Can we prevent asthma attacks?
Despite years of asthma education describing the importance of regular treatment with inhaled steroids and the use of self-management plans, many patients continue to live with poorly controlled asthma and are, therefore, at risk of asthma attacks and death.
Asthma is a common, inflammatory condition of the airways, which leads to shortness of breath, coughing and wheezing, particularly while exercising, on exposure to a variety of common allergens and irritants and upper respiratory tract infections. Severe episodes of shortness of breath and wheezing are termed asthma exacerbations or attacks. Asthma attacks are frustrating due to their unpredictability and are frightening due to their severity and sometimes poor response to treatment. Asthma attacks occasionally lead to hospital admission and even death, many of which could be prevented by better use of available medication. Predicting asthma attacks and finding interventions to prevent them is, therefore, crucial and has been the main focus of my research over the last 15 years.
Preventing asthma attacks
Even mild asthma is associated with an eosinophilic inflammation in the airways and the degree of inflammation is correlated with the risk of asthma attacks.
Prevention strategies focus on reducing this inflammation primarily with inhaled steroids, with or without long-acting beta-agonists and sometimes long-acting anticholinergics. Due to adverse effects from high dose inhaled steroids the preferred option is to use low-to-moderate doses most of the time increasing to a high dose at the early signs of an attack; something which can be achieved in several ways.
Traditionally patients with asthma have been taught to identify precipitants that lead to asthma attacks, or to recognise a reduction in their asthma control, an increase in their asthma symptoms, or their reliever medication use. They use this information to adjust their maintenance treatment with the aim of preventing a full-blown attack.
Increasing inhaled steroid dose
Back in 2004 we demonstrated that doubling the dose of inhaled steroid at the first sign of an asthma attack does not reduce the need for prednisolone. However, our latest NIHR-funded trial, the Fourfold Asthma Study (FAST) compared no change in steroid dose with a four-fold increase in steroid dose when asthma control started to deteriorate.
Our results showed a 20% reduction in severe asthma attacks. In addition, only three patients were admitted to hospital in the quadrupling group compared with 18 in the non-quadrupling group. Overall 15 patients had to be shown how to use the self-management plan to prevent one asthma attack.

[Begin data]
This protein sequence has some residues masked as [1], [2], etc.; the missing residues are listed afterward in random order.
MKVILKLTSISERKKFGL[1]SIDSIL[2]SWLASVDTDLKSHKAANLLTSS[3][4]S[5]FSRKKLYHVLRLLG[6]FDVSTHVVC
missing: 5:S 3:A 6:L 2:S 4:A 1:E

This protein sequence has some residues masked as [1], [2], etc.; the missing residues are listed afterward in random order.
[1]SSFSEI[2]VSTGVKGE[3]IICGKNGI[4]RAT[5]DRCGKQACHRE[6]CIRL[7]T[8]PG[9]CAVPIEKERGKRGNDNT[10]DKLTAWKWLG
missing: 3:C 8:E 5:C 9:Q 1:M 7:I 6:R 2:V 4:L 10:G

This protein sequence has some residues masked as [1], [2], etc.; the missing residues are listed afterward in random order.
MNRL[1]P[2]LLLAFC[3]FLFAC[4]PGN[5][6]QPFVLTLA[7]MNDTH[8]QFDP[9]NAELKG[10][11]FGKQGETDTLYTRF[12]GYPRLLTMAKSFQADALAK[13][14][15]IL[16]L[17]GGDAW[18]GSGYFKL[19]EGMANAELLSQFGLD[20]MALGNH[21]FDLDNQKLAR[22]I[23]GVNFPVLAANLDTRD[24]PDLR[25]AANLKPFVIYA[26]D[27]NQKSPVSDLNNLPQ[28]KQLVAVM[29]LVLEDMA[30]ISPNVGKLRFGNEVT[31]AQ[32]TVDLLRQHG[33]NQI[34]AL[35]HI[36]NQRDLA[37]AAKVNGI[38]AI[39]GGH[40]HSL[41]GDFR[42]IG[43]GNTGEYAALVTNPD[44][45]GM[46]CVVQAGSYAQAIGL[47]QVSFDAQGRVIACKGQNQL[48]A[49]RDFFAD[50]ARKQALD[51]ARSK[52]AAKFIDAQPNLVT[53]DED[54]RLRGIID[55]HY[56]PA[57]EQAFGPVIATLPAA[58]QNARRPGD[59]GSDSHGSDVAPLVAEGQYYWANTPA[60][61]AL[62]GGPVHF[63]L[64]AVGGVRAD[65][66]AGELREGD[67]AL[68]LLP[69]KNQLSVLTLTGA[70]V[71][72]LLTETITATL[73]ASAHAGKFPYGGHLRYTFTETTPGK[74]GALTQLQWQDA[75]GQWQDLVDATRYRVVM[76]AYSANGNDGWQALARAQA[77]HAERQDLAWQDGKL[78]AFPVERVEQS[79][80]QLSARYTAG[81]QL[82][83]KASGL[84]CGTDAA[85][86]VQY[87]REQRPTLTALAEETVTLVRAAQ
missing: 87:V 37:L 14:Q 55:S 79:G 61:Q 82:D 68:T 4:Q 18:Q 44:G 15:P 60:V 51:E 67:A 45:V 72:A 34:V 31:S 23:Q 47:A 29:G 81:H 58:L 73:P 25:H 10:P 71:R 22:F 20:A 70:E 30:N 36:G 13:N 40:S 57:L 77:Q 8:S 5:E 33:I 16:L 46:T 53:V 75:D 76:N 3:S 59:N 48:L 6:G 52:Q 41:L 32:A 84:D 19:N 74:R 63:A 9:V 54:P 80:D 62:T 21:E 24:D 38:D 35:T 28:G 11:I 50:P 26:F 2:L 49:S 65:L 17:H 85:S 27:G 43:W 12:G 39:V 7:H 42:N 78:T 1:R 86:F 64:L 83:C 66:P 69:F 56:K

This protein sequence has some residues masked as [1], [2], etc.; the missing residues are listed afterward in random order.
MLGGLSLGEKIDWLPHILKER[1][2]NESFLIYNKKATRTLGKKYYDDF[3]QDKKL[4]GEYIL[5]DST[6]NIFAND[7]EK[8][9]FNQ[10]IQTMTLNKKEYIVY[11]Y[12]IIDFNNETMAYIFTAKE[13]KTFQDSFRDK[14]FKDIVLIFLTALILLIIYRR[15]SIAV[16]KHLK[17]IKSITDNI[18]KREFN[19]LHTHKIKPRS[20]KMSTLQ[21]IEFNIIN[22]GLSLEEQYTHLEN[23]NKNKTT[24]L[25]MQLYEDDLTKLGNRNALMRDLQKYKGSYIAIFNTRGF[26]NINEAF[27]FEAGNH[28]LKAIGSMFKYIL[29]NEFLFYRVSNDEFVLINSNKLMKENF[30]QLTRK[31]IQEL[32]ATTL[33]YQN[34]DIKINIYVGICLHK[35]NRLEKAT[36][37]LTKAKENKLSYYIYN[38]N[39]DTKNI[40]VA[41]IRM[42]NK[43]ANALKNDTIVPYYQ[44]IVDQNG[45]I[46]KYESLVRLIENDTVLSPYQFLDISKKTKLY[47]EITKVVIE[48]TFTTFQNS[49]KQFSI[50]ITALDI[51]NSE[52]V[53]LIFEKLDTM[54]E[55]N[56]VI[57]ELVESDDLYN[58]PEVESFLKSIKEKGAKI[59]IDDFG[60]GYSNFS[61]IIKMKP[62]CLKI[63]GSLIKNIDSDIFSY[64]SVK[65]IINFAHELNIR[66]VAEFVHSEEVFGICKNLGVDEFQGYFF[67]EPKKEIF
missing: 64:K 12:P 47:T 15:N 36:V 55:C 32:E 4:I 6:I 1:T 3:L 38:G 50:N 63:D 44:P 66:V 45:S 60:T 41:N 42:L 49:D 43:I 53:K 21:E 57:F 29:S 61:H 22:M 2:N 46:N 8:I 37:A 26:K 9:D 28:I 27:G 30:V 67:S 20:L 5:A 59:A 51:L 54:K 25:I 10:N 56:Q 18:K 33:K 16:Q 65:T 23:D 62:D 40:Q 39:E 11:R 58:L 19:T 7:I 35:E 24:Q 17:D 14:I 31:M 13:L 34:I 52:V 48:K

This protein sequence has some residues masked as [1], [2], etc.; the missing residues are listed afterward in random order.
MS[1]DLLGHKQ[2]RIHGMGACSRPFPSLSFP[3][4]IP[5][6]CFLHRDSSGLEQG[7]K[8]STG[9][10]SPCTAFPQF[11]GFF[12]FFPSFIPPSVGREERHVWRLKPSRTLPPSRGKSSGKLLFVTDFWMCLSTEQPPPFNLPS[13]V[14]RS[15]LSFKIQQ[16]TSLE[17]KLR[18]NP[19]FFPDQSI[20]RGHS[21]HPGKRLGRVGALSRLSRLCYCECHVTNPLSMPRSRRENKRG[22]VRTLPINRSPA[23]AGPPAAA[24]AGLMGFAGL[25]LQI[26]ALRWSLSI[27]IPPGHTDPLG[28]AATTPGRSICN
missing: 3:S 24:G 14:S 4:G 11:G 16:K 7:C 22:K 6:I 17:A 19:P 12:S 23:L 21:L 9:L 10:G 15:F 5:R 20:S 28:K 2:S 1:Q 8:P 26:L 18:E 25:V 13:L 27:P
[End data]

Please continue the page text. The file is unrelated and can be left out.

Is this the solution?
I fear, sadly not. I believe one of the main reasons for this is the early and widespread use of short-acting beta agonist inhalers (SABA). The majority of patients with newly diagnosed asthma are started on a SABA for symptom relief and told to take extra doses when they develop symptoms. As a result, patients come to rely on their reliever inhalers and many use them at the expense of their maintenance treatment. Overuse of SABA and underuse of inhaled steroids is very common and both are related to death from asthma.
Time for a new approach to symptom relief
If we remove SABA therapy and instead use inhalers that contain a rapid acting bronchodilator and an inhaled steroid for symptom relief, patients will get more corticosteroid as and when it is needed even if they have stopped their regular maintenance therapy. Overuse of SABA at the expense of inhaled steroids is no longer possible.
Unfortunately, this approach is currently only licensed in patients with moderate to severe asthma (the so-called maintenance and relief therapy with formoterol and budesonide combination inhalers) but I believe replacing SABA with anti-inflammatory relievers across the spectrum of asthma severity would reduce asthma attacks and even asthma deaths particularly in countries where overuse of SABA’s is common practice.
I believe the widespread use of an affordable anti-inflammatory reliever (perhaps “salbutamol-plus”) could be the next step change in overall asthma mortality. Whatever happened to Ventide? It was a combination of salbutamol and beclomethasone dipropionate in a single inhaler now only available in Peru!
The journal article ’Quadrupling Inhaled Glucocorticoid Dose to Abort Asthma Exacerbations’ was also published in the New England Journal of Medicine (NEJM).
The views and opinions expressed in this blog are those of the authors and do not necessarily reflect those of the NIHR or the Department of Health and Social Care.